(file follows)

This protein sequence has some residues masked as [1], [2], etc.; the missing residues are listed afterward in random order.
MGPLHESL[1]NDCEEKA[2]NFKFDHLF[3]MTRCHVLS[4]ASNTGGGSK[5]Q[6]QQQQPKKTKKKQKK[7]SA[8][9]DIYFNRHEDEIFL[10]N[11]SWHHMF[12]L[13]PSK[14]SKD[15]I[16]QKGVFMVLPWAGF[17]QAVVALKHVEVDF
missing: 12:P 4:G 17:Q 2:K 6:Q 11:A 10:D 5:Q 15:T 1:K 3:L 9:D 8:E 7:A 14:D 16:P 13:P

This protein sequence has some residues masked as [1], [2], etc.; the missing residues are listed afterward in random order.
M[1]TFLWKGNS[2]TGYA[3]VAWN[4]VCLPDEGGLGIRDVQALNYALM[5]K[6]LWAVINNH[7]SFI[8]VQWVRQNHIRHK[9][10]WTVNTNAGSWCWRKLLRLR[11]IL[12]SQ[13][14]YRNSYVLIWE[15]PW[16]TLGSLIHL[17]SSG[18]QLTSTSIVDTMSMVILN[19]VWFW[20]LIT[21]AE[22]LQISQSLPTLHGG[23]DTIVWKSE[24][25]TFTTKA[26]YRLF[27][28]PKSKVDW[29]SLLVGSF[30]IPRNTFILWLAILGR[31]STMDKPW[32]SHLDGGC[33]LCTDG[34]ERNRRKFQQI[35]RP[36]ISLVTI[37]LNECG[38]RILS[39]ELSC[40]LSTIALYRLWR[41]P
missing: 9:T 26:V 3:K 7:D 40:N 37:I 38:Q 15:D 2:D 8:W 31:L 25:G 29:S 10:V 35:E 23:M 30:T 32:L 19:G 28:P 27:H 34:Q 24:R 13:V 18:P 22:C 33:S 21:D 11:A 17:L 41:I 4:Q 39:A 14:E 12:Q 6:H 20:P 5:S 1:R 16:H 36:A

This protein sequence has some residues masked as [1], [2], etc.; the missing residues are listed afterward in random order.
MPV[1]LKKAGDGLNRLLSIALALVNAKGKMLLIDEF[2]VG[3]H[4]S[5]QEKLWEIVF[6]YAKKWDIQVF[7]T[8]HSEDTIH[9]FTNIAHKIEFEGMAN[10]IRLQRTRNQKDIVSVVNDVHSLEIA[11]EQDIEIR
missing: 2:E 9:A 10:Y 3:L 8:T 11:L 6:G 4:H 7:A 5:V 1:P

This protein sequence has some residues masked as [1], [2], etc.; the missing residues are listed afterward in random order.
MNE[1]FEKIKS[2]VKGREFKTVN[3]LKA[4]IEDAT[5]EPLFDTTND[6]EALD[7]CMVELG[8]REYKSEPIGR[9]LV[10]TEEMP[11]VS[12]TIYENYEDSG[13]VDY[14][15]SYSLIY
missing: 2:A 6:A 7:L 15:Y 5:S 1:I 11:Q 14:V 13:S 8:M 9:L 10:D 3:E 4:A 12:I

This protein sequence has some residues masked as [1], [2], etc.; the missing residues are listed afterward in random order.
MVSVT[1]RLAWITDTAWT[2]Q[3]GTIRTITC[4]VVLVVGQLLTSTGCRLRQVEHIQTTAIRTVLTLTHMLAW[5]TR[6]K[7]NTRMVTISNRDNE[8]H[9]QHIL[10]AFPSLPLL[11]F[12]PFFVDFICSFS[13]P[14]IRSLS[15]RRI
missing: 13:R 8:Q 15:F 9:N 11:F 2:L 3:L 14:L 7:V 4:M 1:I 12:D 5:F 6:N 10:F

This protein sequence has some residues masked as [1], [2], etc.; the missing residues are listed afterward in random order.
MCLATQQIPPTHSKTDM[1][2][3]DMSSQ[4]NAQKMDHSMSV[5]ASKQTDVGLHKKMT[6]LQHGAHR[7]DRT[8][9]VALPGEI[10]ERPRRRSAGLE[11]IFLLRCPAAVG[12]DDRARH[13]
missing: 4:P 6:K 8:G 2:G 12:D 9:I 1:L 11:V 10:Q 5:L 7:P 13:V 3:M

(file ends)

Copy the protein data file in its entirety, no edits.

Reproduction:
This protein sequence has some residues masked as [1], [2], etc.; the missing residues are listed afterward in random order.
MGPLHESL[1]NDCEEKA[2]NFKFDHLF[3]MTRCHVLS[4]ASNTGGGSK[5]Q[6]QQQQPKKTKKKQKK[7]SA[8][9]DIYFNRHEDEIFL[10]N[11]SWHHMF[12]L[13]PSK[14]SKD[15]I[16]QKGVFMVLPWAGF[17]QAVVALKHVEVDF
missing: 12:P 4:G 17:Q 2:K 6:Q 11:A 10:D 5:Q 15:T 1:K 3:L 9:D 8:E 7:A 14:D 16:P 13:P

This protein sequence has some residues masked as [1], [2], etc.; the missing residues are listed afterward in random order.
M[1]TFLWKGNS[2]TGYA[3]VAWN[4]VCLPDEGGLGIRDVQALNYALM[5]K[6]LWAVINNH[7]SFI[8]VQWVRQNHIRHK[9][10]WTVNTNAGSWCWRKLLRLR[11]IL[12]SQ[13][14]YRNSYVLIWE[15]PW[16]TLGSLIHL[17]SSG[18]QLTSTSIVDTMSMVILN[19]VWFW[20]LIT[21]AE[22]LQISQSLPTLHGG[23]DTIVWKSE[24][25]TFTTKA[26]YRLF[27][28]PKSKVDW[29]SLLVGSF[30]IPRNTFILWLAILGR[31]STMDKPW[32]SHLDGGC[33]LCTDG[34]ERNRRKFQQI[35]RP[36]ISLVTI[37]LNECG[38]RILS[39]ELSC[40]LSTIALYRLWR[41]P
missing: 9:T 26:V 3:K 7:D 40:N 37:I 38:Q 15:D 2:D 8:W 31:L 25:G 29:S 10:V 35:E 23:M 30:T 32:L 19:G 28:P 27:H 34:Q 24:R 13:V 18:P 22:C 33:S 21:D 11:A 17:L 41:I 4:Q 39:A 14:E 12:Q 6:H 20:P 5:S 1:R 16:H 36:A

This protein sequence has some residues masked as [1], [2], etc.; the missing residues are listed afterward in random order.
MPV[1]LKKAGDGLNRLLSIALALVNAKGKMLLIDEF[2]VG[3]H[4]S[5]QEKLWEIVF[6]YAKKWDIQVF[7]T[8]HSEDTIH[9]FTNIAHKIEFEGMAN[10]IRLQRTRNQKDIVSVVNDVHSLEIA[11]EQDIEIR
missing: 2:E 9:A 10:Y 3:L 8:T 11:L 6:G 4:H 7:A 5:V 1:P

This protein sequence has some residues masked as [1], [2], etc.; the missing residues are listed afterward in random order.
MNE[1]FEKIKS[2]VKGREFKTVN[3]LKA[4]IEDAT[5]EPLFDTTND[6]EALD[7]CMVELG[8]REYKSEPIGR[9]LV[10]TEEMP[11]VS[12]TIYENYEDSG[13]VDY[14][15]SYSLIY
missing: 2:A 6:A 7:L 15:Y 5:S 1:I 11:Q 14:V 13:S 8:M 9:L 10:D 3:E 4:A 12:I

This protein sequence has some residues masked as [1], [2], etc.; the missing residues are listed afterward in random order.
MVSVT[1]RLAWITDTAWT[2]Q[3]GTIRTITC[4]VVLVVGQLLTSTGCRLRQVEHIQTTAIRTVLTLTHMLAW[5]TR[6]K[7]NTRMVTISNRDNE[8]H[9]QHIL[10]AFPSLPLL[11]F[12]PFFVDFICSFS[13]P[14]IRSLS[15]RRI
missing: 13:R 8:Q 15:F 9:N 11:F 2:L 3:L 14:L 7:V 4:M 1:I 12:D 5:F 6:N 10:F

This protein sequence has some residues masked as [1], [2], etc.; the missing residues are listed afterward in random order.
MCLATQQIPPTHSKTDM[1][2][3]DMSSQ[4]NAQKMDHSMSV[5]ASKQTDVGLHKKMT[6]LQHGAHR[7]DRT[8][9]VALPGEI[10]ERPRRRSAGLE[11]IFLLRCPAAVG[12]DDRARH[13]
missing: 4:P 6:K 8:G 2:G 12:D 9:I 1:L 11:V 10:Q 5:L 7:P 13:V 3:M